Cambodians have finished voting in a one-sided parliamentary election that’s expected to be an easy victory for the ruling Cambodian People’s Party as Prime Minister Hun Sen prepares to hand over power to his eldest son in the coming weeks.
Preliminary results show the CPP winning 120 seats in the National Assembly, with the royalist Funcinpec party securing five seats, according to a message posted by the prime minister on Telegram.
Hun Sen’s CPP has neutralized the political opposition over the last six months by either threatening or co-opting activists.
In May, the National Election Committee banned the main opposition Candlelight Party from running in the election, citing inadequate paperwork. Opposition activists have said the decision was politically motivated.
The ban meant that the CPP didn’t have any major challengers on the ballot. Funcinpec, which formed a coalition government with the CPP for several years in the 1990s, and 16 other parties qualified for the election but weren’t expected to be serious challengers.
An election observer in Koh Kong province near the Thai border told Radio Free Asia that there were no independent observers at his polling station.
“In previous elections, people stayed and watched the election process after they cast their votes,” he said. “But this time, people knew the outcome – that the ruling party will win the election. So there’s no point for them to monitor.”
U.S. State Department spokesman Matthew Miller said in a statement that the department was troubled that the elections were “neither free nor fair.”
The United States will pause some foreign assistance programs and has taken steps “to impose visa restrictions on individuals who undermined democracy” in Cambodia ahead of the elections, he said in the statement released on Sunday.
“Cambodian authorities engaged in a pattern of threats and harassment against the political opposition, media, and civil society that undermined the spirit of the country’s constitution and Cambodia’s international obligations,” Miller said.
“These actions denied the Cambodian people a voice and a choice in determining the future of their country.”
Both the NEC and Hun Sen said that 84 percent of eligible voters had cast their ballot on Sunday. Official election results were expected to be announced between Aug. 9 and Sept. 4.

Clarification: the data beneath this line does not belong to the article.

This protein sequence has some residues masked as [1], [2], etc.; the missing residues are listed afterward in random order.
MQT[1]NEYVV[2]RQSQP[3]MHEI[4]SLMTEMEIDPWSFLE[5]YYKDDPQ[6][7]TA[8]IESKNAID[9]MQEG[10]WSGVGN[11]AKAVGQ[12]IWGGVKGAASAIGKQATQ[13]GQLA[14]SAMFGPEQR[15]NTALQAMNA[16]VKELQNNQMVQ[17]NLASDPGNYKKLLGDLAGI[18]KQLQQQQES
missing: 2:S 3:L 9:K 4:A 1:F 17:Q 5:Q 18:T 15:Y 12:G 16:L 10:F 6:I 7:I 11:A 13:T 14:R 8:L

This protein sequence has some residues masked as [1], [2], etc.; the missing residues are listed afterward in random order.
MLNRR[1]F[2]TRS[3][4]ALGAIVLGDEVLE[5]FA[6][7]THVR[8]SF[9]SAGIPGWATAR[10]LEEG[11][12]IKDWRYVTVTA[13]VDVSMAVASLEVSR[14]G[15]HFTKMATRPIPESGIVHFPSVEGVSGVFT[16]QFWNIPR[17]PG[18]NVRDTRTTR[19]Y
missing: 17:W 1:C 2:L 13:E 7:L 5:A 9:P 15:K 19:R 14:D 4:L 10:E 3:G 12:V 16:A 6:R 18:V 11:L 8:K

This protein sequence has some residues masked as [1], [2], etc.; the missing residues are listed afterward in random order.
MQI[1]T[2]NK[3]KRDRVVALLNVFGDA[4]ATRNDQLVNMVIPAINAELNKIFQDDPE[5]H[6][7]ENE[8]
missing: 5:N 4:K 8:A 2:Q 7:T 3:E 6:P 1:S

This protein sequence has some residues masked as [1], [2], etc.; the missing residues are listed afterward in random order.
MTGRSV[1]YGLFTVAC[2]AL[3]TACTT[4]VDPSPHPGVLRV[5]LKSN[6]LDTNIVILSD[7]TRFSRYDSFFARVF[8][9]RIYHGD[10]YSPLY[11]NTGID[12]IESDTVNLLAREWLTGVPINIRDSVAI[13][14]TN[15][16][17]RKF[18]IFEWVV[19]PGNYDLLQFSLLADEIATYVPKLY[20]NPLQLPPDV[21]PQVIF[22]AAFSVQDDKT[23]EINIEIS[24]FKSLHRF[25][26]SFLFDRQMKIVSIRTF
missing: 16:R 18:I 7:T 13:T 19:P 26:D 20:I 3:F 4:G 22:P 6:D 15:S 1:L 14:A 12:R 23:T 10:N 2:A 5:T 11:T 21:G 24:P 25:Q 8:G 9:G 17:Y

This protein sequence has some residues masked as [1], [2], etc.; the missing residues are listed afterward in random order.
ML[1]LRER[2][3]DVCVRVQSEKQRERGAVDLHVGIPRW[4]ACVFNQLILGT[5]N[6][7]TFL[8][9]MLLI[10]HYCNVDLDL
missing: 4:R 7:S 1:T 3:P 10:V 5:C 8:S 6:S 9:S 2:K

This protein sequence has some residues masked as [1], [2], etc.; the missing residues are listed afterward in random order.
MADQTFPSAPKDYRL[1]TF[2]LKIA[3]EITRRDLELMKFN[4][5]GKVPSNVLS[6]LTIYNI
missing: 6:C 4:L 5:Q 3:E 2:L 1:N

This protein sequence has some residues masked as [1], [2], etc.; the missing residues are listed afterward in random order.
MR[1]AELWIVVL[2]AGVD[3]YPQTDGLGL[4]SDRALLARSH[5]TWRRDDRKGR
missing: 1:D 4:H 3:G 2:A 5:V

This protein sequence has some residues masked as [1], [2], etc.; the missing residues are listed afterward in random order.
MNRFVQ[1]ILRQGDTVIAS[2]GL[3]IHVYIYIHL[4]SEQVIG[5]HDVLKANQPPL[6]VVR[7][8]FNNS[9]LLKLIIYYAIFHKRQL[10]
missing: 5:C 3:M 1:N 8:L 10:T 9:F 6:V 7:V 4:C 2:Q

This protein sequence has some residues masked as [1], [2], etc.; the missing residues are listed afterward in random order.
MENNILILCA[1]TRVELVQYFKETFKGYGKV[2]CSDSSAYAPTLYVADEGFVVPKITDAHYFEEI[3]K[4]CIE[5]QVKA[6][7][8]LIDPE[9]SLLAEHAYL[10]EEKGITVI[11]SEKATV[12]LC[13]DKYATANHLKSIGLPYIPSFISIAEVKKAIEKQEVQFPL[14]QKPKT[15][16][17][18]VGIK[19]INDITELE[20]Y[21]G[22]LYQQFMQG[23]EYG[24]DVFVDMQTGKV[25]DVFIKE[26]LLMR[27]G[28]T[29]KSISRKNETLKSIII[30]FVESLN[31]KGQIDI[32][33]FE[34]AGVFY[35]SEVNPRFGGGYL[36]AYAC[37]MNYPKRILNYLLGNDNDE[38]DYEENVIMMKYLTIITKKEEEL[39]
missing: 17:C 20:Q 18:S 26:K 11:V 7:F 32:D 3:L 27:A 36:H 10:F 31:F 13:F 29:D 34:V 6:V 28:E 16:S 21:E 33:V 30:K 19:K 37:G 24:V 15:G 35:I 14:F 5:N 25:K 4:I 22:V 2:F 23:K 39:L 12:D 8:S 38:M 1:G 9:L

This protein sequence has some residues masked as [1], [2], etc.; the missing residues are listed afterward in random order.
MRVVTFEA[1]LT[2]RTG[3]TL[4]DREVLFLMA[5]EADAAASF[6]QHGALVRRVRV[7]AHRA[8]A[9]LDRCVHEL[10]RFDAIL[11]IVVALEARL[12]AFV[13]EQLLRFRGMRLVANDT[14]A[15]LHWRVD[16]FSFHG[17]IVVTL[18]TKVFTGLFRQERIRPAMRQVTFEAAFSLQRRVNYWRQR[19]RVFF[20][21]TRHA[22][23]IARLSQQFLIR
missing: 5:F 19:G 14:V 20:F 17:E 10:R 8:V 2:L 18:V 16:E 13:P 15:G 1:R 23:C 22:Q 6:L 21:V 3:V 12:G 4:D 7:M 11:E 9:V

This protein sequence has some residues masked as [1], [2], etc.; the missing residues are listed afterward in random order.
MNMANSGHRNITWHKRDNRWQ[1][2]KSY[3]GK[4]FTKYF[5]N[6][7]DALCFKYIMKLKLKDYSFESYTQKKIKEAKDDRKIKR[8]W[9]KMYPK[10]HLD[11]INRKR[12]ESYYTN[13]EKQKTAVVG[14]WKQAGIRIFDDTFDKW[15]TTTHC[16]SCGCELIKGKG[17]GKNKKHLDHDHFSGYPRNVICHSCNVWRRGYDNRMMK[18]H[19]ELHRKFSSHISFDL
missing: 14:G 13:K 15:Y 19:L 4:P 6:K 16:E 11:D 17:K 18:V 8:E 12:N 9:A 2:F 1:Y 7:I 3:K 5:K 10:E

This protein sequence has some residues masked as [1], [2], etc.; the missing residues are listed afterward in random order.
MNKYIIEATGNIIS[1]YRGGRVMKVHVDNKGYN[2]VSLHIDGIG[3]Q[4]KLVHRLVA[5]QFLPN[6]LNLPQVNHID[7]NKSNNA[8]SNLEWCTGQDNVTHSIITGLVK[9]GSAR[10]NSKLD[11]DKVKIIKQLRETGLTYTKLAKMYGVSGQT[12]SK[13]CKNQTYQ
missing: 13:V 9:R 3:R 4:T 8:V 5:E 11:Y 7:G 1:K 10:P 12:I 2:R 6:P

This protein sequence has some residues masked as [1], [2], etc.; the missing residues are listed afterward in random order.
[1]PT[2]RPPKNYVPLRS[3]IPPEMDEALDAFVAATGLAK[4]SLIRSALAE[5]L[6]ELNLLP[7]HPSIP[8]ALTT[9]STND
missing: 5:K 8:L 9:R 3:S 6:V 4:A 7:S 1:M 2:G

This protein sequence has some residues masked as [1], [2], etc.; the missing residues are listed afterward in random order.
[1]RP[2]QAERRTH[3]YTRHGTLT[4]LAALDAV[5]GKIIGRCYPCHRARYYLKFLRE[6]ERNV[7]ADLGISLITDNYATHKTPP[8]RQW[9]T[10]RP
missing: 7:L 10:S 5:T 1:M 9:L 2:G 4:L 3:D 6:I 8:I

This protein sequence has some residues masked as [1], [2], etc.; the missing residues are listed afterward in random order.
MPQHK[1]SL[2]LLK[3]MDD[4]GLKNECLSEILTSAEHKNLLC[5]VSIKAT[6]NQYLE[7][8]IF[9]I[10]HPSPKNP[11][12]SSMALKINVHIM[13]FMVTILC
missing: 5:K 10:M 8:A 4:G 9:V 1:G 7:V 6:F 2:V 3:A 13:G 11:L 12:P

Worries about democracy
The prime minister said in a voice message Sunday evening that exiled opposition leader Sam Rainsy’s plan to sabotage the election – by urging people to destroy their ballot – had failed.
Earlier this month, the National Assembly approved an amendment to the election law that prohibited those who didn‘t cast a vote in Sunday’s election from running for office in future elections.
At least three opposition party members who were accused of destroying their ballot were arrested on Sunday, authorities said. Another 40 opposition activists were being sought by police for allegedly being involved with plans to destroy ballots.
The NEC said in June that those who “urge voters not to go to vote, recreate mistrust in the election and disturb the electoral process” could face fines of between 5 million-20 million riels (US$1,200-4,800) and prison terms. It did not specify the possible length of prison term.
Photos of dozens of spoiled ballots were posted on Sam Rainsy’s Facebook page on Sunday.
CPP spokesman Sok Ey San estimated that the number of spoiled ballots across the country was between 200,000 and 300,000.
Several voters interviewed by RFA on Sunday showed off the black ink on their fingers used to mark their ballots. They said they felt pressured to vote.
One voter in Kandal province, who asked not be named, told RFA that many people at her polling station were unhappy about the coercion.
“I am worried and think that democracy will not be reinstated,” she said. “Everything from social morals to human rights have declined.”
Dozens of members of the Candlelight Party – the only party that could have mounted a serious challenge to the CPP – were arrested in several provinces in recent months.
Some detained activists received pardons, were released from prison and given government positions after they publicly switched their allegiance to the CPP.
‘The main opposition party is absent’
More than 23,000 polling stations opened nationwide at 7 a.m. Hun Sen and his wife, Bun Rany, drove a black Mercedes to the polls near his home in Kandal province, just outside of Phnom Penh. Hun Sen did not say anything to reporters.
The prime minister’s eldest son, Hun Manet, voted at a primary school in Phnom Penh. He told journalists that he came to cast his vote to fulfill his obligations as a citizen.
Hun Sen, who has held power since 1985, told a Chinese television station last week that the 45-year-old Hun Manet could become prime minister as soon as three weeks after the election.
Ros Sotha, the executive director of the Cambodian Human Rights Action Coalition, said he and his group traveled from Phnom Penh to Kandal and Kampong Chhnang provinces to monitor polling stations.
Wat Dambok Khpos in Phnom Penh was crowded in the morning, but near empty by afternoon. At other polling stations, there were almost no voters after 12 p.m. – just election officials and observers, he said.
“The unhappy reaction of the people seems to be due to the fact that the main opposition party is absent from the election,” he said.